IEEE Computer Graphics and Applications
About: IEEE Computer Graphics and Applications is an academic journal. The journal publishes majorly in the area(s): Computer graphics & Visualization. It has an ISSN identifier of 0272-1716. Over the lifetime, 2830 publication(s) have been published receiving 135437 citation(s).
Topics: Computer graphics, Visualization, Data visualization, Rendering (computer graphics), Information visualization
Papers published on a yearly basis
TL;DR: This work refers one to the original survey for descriptions of potential applications, summaries of AR system characteristics, and an introduction to the crucial problem of registration, including sources of registration error and error-reduction strategies.
Abstract: In 1997, Azuma published a survey on augmented reality (AR). Our goal is to complement, rather than replace, the original survey by presenting representative examples of the new advances. We refer one to the original survey for descriptions of potential applications (such as medical visualization, maintenance and repair of complex equipment, annotation, and path planning); summaries of AR system characteristics (such as the advantages and disadvantages of optical and video approaches to blending virtual and real, problems in display focus and contrast, and system portability); and an introduction to the crucial problem of registration, including sources of registration error and error-reduction strategies.
TL;DR: This work built on another training-based super- resolution algorithm and developed a faster and simpler algorithm for one-pass super-resolution that requires only a nearest-neighbor search in the training set for a vector derived from each patch of local image data.
Abstract: We call methods for achieving high-resolution enlargements of pixel-based images super-resolution algorithms. Many applications in graphics or image processing could benefit from such resolution independence, including image-based rendering (IBR), texture mapping, enlarging consumer photographs, and converting NTSC video content to high-definition television. We built on another training-based super-resolution algorithm and developed a faster and simpler algorithm for one-pass super-resolution. Our algorithm requires only a nearest-neighbor search in the training set for a vector derived from each patch of local image data. This one-pass super-resolution algorithm is a step toward achieving resolution independence in image-based representations. We don't expect perfect resolution independence-even the polygon representation doesn't have that-but increasing the resolution independence of pixel-based representations is an important task for IBR.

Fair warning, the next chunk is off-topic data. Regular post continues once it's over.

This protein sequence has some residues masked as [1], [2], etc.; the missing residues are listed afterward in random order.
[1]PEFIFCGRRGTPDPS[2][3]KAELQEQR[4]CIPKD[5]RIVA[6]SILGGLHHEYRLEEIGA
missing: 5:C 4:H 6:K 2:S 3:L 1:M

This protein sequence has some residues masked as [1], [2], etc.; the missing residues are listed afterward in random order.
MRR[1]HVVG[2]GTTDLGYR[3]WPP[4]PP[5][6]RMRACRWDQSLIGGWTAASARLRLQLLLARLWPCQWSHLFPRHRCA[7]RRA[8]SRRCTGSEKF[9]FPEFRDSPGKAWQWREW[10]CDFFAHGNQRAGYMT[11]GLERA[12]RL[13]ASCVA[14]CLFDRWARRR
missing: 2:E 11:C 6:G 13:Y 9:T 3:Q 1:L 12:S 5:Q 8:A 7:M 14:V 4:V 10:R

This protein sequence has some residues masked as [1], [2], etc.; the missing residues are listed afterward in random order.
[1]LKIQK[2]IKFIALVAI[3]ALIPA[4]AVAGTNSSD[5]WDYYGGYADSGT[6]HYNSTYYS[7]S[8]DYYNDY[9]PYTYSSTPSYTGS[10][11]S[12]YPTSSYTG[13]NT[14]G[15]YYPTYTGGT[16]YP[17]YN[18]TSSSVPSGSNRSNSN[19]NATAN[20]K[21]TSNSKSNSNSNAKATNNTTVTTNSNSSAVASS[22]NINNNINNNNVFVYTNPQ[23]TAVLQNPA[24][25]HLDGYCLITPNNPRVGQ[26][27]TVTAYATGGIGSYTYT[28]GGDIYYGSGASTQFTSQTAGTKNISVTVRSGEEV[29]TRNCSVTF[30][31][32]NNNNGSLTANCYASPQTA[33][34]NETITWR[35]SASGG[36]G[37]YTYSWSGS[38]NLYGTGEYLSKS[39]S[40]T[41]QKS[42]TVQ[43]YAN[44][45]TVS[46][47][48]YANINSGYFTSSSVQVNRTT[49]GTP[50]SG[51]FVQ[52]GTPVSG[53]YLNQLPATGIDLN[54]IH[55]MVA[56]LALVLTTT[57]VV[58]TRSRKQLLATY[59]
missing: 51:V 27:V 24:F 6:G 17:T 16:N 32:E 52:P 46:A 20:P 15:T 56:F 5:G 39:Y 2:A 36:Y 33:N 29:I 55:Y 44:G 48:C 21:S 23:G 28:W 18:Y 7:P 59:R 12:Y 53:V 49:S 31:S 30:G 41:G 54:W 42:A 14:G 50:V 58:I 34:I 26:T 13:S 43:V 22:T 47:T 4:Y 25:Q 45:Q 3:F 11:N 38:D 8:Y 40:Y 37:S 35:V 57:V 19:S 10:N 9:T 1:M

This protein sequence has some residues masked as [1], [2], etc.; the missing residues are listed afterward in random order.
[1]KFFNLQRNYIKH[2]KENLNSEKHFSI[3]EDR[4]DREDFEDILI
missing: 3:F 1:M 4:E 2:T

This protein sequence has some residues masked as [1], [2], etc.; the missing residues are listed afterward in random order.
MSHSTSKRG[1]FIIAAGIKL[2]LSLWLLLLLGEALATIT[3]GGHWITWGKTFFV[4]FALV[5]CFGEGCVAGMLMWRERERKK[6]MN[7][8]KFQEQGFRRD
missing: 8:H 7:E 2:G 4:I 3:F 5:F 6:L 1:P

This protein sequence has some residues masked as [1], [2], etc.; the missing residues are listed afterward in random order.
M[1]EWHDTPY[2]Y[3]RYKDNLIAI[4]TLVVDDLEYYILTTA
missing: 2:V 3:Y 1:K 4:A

TL;DR: In this article, a volume-rendering technique for the display of surfaces from sampled scalar functions of 3D spatial dimensions is discussed, which is not necessary to fit geometric primitives to the sampled data; images are formed by directly shading each sample and projecting it onto the picture plane.
Abstract: The application of volume-rendering techniques to the display of surfaces from sampled scalar functions of three spatial dimensions is discussed. It is not necessary to fit geometric primitives to the sampled data; images are formed by directly shading each sample and projecting it onto the picture plane. Surface-shading calculations are performed at every voxel with local gradient vectors serving as surface normals. In a separate step, surface classification operators are applied to compute a partial opacity of every voxel. Operators that detect isovalue contour surfaces and region boundary surfaces are examined. The technique is simple and fast, yet displays surfaces exhibiting smooth silhouettes and few other aliasing artifacts. The use of selective blurring and supersampling to further improve image quality is described. Examples from molecular graphics and medical imaging are given. >
TL;DR: This work uses a simple statistical analysis to impose one image's color characteristics on another by choosing an appropriate source image and applying its characteristic to another image.
Abstract: We use a simple statistical analysis to impose one image's color characteristics on another. We can achieve color correction by choosing an appropriate source image and apply its characteristic to another image.
TL;DR: The NavShoe device provides not only robust approximate position, but also an extremely accurate orientation tracker on the foot, which can greatly reduce the database search space for computer vision, making it much simpler and more robust.
Abstract: A navigation system that tracks the location of a person on foot is useful for finding and rescuing firefighters or other emergency first responders, or for location-aware computing, personal navigation assistance, mobile 3D audio, and mixed or augmented reality applications. One of the main obstacles to the real-world deployment of location-sensitive wearable computing, including mixed reality (MR), is that current position-tracking technologies require an instrumented, marked, or premapped environment. At InterSense, we've developed a system called NavShoe, which uses a new approach to position tracking based on inertial sensing. Our wireless inertial sensor is small enough to easily tuck into the shoelaces, and sufficiently low power to run all day on a small battery. Although it can't be used alone for precise registration of close-range objects, in outdoor applications augmenting distant objects, a user would barely notice the NavShoe's meter-level error combined with any error in the head's assumed location relative to the foot. NavShoe can greatly reduce the database search space for computer vision, making it much simpler and more robust. The NavShoe device provides not only robust approximate position, but also an extremely accurate orientation tracker on the foot.
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